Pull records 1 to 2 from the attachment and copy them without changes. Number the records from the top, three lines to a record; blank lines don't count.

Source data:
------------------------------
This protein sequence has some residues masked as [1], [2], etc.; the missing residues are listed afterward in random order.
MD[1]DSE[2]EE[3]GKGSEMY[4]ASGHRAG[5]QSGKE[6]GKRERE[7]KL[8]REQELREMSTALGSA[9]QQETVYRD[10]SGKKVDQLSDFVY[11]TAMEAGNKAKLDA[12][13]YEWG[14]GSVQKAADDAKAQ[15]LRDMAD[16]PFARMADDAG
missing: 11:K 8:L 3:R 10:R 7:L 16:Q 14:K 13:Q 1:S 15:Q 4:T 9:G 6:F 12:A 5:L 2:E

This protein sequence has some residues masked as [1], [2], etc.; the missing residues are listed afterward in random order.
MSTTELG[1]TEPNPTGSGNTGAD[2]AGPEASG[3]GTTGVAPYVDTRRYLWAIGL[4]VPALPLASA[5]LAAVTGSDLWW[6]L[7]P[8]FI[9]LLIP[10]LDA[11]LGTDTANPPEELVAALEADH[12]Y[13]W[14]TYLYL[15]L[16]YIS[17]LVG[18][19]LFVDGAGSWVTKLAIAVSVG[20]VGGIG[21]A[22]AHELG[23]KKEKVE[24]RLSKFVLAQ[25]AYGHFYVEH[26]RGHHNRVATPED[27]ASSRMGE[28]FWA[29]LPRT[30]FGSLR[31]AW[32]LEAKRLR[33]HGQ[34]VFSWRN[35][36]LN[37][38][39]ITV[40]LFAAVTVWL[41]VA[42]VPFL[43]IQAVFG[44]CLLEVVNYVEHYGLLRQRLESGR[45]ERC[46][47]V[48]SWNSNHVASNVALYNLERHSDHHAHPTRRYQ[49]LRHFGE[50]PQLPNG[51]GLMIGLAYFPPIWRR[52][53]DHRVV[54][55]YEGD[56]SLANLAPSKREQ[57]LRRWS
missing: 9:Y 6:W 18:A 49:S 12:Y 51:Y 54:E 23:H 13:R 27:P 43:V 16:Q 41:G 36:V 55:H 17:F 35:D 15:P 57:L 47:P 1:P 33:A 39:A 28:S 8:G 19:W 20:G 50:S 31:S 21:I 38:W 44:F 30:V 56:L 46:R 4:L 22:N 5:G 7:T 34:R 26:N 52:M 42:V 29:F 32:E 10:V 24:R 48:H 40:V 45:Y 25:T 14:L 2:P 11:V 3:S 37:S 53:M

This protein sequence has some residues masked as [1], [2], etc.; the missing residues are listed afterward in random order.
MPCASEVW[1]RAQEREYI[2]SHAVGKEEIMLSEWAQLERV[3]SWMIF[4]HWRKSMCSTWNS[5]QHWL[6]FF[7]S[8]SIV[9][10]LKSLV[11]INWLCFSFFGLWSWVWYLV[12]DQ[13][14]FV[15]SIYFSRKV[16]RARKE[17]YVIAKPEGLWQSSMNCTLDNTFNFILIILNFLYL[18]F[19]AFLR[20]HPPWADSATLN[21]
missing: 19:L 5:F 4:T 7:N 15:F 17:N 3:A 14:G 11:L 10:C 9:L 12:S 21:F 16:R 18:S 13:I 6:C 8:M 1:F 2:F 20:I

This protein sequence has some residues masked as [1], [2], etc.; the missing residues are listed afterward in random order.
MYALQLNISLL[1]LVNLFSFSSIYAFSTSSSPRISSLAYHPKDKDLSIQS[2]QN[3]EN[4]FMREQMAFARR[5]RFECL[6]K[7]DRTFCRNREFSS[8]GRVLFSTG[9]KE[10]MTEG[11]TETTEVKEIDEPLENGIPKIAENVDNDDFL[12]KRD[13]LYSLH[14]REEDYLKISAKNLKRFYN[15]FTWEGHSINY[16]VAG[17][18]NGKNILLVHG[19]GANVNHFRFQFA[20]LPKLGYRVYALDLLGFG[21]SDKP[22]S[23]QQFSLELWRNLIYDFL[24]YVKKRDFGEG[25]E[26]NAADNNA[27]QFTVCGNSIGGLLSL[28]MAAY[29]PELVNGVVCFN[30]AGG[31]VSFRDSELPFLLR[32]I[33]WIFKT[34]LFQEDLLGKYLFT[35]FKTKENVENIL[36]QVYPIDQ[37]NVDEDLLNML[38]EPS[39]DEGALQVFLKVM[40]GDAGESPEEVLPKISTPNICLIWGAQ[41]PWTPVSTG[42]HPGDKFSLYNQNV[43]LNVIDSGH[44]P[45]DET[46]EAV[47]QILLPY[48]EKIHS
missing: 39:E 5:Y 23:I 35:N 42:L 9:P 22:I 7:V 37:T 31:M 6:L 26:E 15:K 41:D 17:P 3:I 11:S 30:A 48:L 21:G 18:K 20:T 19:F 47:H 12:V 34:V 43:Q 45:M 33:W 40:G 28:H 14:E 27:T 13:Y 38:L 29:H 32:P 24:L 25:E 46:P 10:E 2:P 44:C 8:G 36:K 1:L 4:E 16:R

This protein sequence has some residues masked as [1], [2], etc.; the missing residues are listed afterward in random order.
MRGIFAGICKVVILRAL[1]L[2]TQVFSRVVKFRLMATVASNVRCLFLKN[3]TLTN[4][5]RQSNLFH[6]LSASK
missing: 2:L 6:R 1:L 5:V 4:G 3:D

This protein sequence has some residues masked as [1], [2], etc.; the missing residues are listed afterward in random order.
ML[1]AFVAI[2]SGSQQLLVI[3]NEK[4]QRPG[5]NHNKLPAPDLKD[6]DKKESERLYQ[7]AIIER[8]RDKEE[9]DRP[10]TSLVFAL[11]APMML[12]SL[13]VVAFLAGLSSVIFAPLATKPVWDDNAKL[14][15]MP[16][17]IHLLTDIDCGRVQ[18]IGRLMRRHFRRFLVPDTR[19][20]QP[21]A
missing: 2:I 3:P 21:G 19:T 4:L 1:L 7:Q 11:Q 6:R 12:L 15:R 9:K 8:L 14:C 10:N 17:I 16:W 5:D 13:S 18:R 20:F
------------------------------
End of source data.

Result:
This protein sequence has some residues masked as [1], [2], etc.; the missing residues are listed afterward in random order.
MD[1]DSE[2]EE[3]GKGSEMY[4]ASGHRAG[5]QSGKE[6]GKRERE[7]KL[8]REQELREMSTALGSA[9]QQETVYRD[10]SGKKVDQLSDFVY[11]TAMEAGNKAKLDA[12][13]YEWG[14]GSVQKAADDAKAQ[15]LRDMAD[16]PFARMADDAG
missing: 11:K 8:L 3:R 10:R 7:L 16:Q 14:K 13:Q 1:S 15:Q 4:T 9:G 6:F 12:A 5:L 2:E

This protein sequence has some residues masked as [1], [2], etc.; the missing residues are listed afterward in random order.
MSTTELG[1]TEPNPTGSGNTGAD[2]AGPEASG[3]GTTGVAPYVDTRRYLWAIGL[4]VPALPLASA[5]LAAVTGSDLWW[6]L[7]P[8]FI[9]LLIP[10]LDA[11]LGTDTANPPEELVAALEADH[12]Y[13]W[14]TYLYL[15]L[16]YIS[17]LVG[18][19]LFVDGAGSWVTKLAIAVSVG[20]VGGIG[21]A[22]AHELG[23]KKEKVE[24]RLSKFVLAQ[25]AYGHFYVEH[26]RGHHNRVATPED[27]ASSRMGE[28]FWA[29]LPRT[30]FGSLR[31]AW[32]LEAKRLR[33]HGQ[34]VFSWRN[35][36]LN[37][38][39]ITV[40]LFAAVTVWL[41]VA[42]VPFL[43]IQAVFG[44]CLLEVVNYVEHYGLLRQRLESGR[45]ERC[46][47]V[48]SWNSNHVASNVALYNLERHSDHHAHPTRRYQ[49]LRHFGE[50]PQLPNG[51]GLMIGLAYFPPIWRR[52][53]DHRVV[54][55]YEGD[56]SLANLAPSKREQ[57]LRRWS
missing: 9:Y 6:W 18:A 49:S 12:Y 51:Y 54:E 23:H 13:R 27:P 43:V 16:Q 41:G 36:V 55:H 17:F 35:D 15:P 57:L 47:P 1:P 33:A 39:A 28:S 8:G 19:W 20:G 50:S 31:S 21:I 38:W 44:F 30:V 56:L 46:R 4:L 22:N 5:G 7:T 34:R 26:N 52:M 42:V 29:F 32:E 10:V 24:R 48:H 40:V 45:Y 25:T 14:L 2:P 11:V 3:S 37:S 53:M